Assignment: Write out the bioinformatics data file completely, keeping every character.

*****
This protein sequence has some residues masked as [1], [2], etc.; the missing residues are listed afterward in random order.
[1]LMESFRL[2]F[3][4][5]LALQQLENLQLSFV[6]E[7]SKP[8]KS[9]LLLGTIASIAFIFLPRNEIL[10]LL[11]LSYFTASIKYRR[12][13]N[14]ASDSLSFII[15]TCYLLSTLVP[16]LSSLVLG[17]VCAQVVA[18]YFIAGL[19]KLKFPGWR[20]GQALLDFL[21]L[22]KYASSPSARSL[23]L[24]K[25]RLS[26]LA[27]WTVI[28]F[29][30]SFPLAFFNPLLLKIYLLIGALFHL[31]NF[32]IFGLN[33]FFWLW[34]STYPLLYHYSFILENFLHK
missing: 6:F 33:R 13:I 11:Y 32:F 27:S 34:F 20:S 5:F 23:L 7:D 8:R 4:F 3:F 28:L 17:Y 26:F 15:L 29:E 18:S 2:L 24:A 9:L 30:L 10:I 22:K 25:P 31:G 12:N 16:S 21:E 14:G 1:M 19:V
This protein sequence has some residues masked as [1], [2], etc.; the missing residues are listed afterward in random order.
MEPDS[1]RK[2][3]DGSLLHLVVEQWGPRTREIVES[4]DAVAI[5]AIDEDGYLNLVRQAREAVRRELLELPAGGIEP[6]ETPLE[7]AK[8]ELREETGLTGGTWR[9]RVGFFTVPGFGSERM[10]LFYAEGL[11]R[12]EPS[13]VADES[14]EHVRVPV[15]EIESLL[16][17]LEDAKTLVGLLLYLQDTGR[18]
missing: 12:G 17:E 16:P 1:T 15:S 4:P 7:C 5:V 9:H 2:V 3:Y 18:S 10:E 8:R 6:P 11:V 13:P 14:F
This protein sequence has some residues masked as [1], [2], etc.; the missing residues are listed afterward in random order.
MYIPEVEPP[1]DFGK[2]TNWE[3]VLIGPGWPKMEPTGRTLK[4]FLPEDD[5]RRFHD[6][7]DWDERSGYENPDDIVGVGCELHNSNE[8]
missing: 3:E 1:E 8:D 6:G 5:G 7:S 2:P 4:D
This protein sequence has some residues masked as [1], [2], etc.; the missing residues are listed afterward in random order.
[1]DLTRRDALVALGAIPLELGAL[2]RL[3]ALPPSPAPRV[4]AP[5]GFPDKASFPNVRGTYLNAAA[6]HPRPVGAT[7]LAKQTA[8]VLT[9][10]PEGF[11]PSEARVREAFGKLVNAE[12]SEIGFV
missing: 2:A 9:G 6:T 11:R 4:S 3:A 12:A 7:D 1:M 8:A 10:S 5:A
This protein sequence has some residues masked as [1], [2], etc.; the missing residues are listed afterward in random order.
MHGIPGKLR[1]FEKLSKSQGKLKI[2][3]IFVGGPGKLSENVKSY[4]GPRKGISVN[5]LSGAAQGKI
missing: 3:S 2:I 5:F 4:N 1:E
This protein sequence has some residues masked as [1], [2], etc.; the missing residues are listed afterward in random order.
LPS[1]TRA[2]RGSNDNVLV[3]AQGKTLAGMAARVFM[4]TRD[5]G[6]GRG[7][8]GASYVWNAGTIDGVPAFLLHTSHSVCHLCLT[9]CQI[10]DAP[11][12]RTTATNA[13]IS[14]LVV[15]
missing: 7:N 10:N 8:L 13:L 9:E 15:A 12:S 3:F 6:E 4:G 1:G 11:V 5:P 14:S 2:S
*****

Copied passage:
This protein sequence has some residues masked as [1], [2], etc.; the missing residues are listed afterward in random order.
[1]LMESFRL[2]F[3][4][5]LALQQLENLQLSFV[6]E[7]SKP[8]KS[9]LLLGTIASIAFIFLPRNEIL[10]LL[11]LSYFTASIKYRR[12][13]N[14]ASDSLSFII[15]TCYLLSTLVP[16]LSSLVLG[17]VCAQVVA[18]YFIAGL[19]KLKFPGWR[20]GQALLDFL[21]L[22]KYASSPSARSL[23]L[24]K[25]RLS[26]LA[27]WTVI[28]F[29][30]SFPLAFFNPLLLKIYLLIGALFHL[31]NF[32]IFGLN[33]FFWLW[34]STYPLLYHYSFILENFLHK
missing: 6:F 33:R 13:I 11:Y 32:F 27:S 34:F 20:S 5:F 23:L 7:D 8:R 4:F 3:F 28:L 17:Y 26:F 15:L 29:E 18:S 2:L 24:A 9:L 30:L 10:I 22:K 25:P 31:G 12:N 16:S 21:E 14:G 1:M 19:V
This protein sequence has some residues masked as [1], [2], etc.; the missing residues are listed afterward in random order.
MEPDS[1]RK[2][3]DGSLLHLVVEQWGPRTREIVES[4]DAVAI[5]AIDEDGYLNLVRQAREAVRRELLELPAGGIEP[6]ETPLE[7]AK[8]ELREETGLTGGTWR[9]RVGFFTVPGFGSERM[10]LFYAEGL[11]R[12]EPS[13]VADES[14]EHVRVPV[15]EIESLL[16][17]LEDAKTLVGLLLYLQDTGR[18]
missing: 12:G 17:E 16:P 1:T 15:S 4:P 7:C 5:V 9:H 2:V 3:Y 18:S 10:E 8:R 6:P 11:V 13:P 14:F
This protein sequence has some residues masked as [1], [2], etc.; the missing residues are listed afterward in random order.
MYIPEVEPP[1]DFGK[2]TNWE[3]VLIGPGWPKMEPTGRTLK[4]FLPEDD[5]RRFHD[6][7]DWDERSGYENPDDIVGVGCELHNSNE[8]
missing: 3:E 1:E 8:D 6:G 5:G 7:S 2:P 4:D
This protein sequence has some residues masked as [1], [2], etc.; the missing residues are listed afterward in random order.
[1]DLTRRDALVALGAIPLELGAL[2]RL[3]ALPPSPAPRV[4]AP[5]GFPDKASFPNVRGTYLNAAA[6]HPRPVGAT[7]LAKQTA[8]VLT[9][10]PEGF[11]PSEARVREAFGKLVNAE[12]SEIGFV
missing: 2:A 9:G 6:T 11:R 4:S 3:A 12:A 7:D 1:M 8:A 10:S 5:A
This protein sequence has some residues masked as [1], [2], etc.; the missing residues are listed afterward in random order.
MHGIPGKLR[1]FEKLSKSQGKLKI[2][3]IFVGGPGKLSENVKSY[4]GPRKGISVN[5]LSGAAQGKI
missing: 3:S 2:I 5:F 4:N 1:E
This protein sequence has some residues masked as [1], [2], etc.; the missing residues are listed afterward in random order.
LPS[1]TRA[2]RGSNDNVLV[3]AQGKTLAGMAARVFM[4]TRD[5]G[6]GRG[7][8]GASYVWNAGTIDGVPAFLLHTSHSVCHLCLT[9]CQI[10]DAP[11][12]RTTATNA[13]IS[14]LVV[15]
missing: 7:N 10:N 8:L 13:L 9:E 15:A 12:S 3:F 6:E 4:G 1:G 11:V 5:P 14:S 2:S